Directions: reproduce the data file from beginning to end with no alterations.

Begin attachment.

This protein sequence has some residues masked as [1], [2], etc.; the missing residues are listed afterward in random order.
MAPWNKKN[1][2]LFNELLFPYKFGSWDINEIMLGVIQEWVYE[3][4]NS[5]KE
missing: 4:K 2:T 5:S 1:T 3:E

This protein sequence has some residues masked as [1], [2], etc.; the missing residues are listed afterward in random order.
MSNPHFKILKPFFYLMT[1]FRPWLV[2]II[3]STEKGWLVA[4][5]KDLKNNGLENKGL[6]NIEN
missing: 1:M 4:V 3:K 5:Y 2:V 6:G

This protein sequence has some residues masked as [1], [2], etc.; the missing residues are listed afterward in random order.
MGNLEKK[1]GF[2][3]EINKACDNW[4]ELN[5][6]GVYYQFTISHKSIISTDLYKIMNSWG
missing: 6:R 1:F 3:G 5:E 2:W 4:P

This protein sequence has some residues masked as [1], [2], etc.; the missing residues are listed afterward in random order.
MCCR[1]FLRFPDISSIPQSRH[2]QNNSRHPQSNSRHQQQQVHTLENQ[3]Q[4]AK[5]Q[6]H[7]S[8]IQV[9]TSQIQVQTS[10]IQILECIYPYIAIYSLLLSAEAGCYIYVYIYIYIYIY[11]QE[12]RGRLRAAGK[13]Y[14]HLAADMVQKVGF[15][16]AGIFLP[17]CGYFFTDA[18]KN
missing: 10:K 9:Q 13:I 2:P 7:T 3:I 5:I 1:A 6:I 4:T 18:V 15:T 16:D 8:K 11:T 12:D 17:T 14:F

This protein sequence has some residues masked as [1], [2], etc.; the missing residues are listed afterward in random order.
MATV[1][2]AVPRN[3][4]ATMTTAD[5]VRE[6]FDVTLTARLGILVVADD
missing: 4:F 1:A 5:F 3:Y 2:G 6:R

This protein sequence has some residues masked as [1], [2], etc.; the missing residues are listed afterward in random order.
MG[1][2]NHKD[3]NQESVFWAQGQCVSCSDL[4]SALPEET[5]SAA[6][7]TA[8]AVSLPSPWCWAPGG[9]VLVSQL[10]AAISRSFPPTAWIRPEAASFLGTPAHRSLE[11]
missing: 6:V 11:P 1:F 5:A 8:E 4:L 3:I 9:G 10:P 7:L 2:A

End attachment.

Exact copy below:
This protein sequence has some residues masked as [1], [2], etc.; the missing residues are listed afterward in random order.
MAPWNKKN[1][2]LFNELLFPYKFGSWDINEIMLGVIQEWVYE[3][4]NS[5]KE
missing: 4:K 2:T 5:S 1:T 3:E

This protein sequence has some residues masked as [1], [2], etc.; the missing residues are listed afterward in random order.
MSNPHFKILKPFFYLMT[1]FRPWLV[2]II[3]STEKGWLVA[4][5]KDLKNNGLENKGL[6]NIEN
missing: 1:M 4:V 3:K 5:Y 2:V 6:G

This protein sequence has some residues masked as [1], [2], etc.; the missing residues are listed afterward in random order.
MGNLEKK[1]GF[2][3]EINKACDNW[4]ELN[5][6]GVYYQFTISHKSIISTDLYKIMNSWG
missing: 6:R 1:F 3:G 5:E 2:W 4:P

This protein sequence has some residues masked as [1], [2], etc.; the missing residues are listed afterward in random order.
MCCR[1]FLRFPDISSIPQSRH[2]QNNSRHPQSNSRHQQQQVHTLENQ[3]Q[4]AK[5]Q[6]H[7]S[8]IQV[9]TSQIQVQTS[10]IQILECIYPYIAIYSLLLSAEAGCYIYVYIYIYIYIY[11]QE[12]RGRLRAAGK[13]Y[14]HLAADMVQKVGF[15][16]AGIFLP[17]CGYFFTDA[18]KN
missing: 10:K 9:Q 13:I 2:P 7:T 3:I 5:I 1:A 6:I 4:T 18:V 15:T 16:D 8:K 11:T 12:D 17:T 14:F

This protein sequence has some residues masked as [1], [2], etc.; the missing residues are listed afterward in random order.
MATV[1][2]AVPRN[3][4]ATMTTAD[5]VRE[6]FDVTLTARLGILVVADD
missing: 4:F 1:A 5:F 3:Y 2:G 6:R

This protein sequence has some residues masked as [1], [2], etc.; the missing residues are listed afterward in random order.
MG[1][2]NHKD[3]NQESVFWAQGQCVSCSDL[4]SALPEET[5]SAA[6][7]TA[8]AVSLPSPWCWAPGG[9]VLVSQL[10]AAISRSFPPTAWIRPEAASFLGTPAHRSLE[11]
missing: 6:V 11:P 1:F 5:A 8:E 4:L 3:I 9:G 10:P 7:L 2:A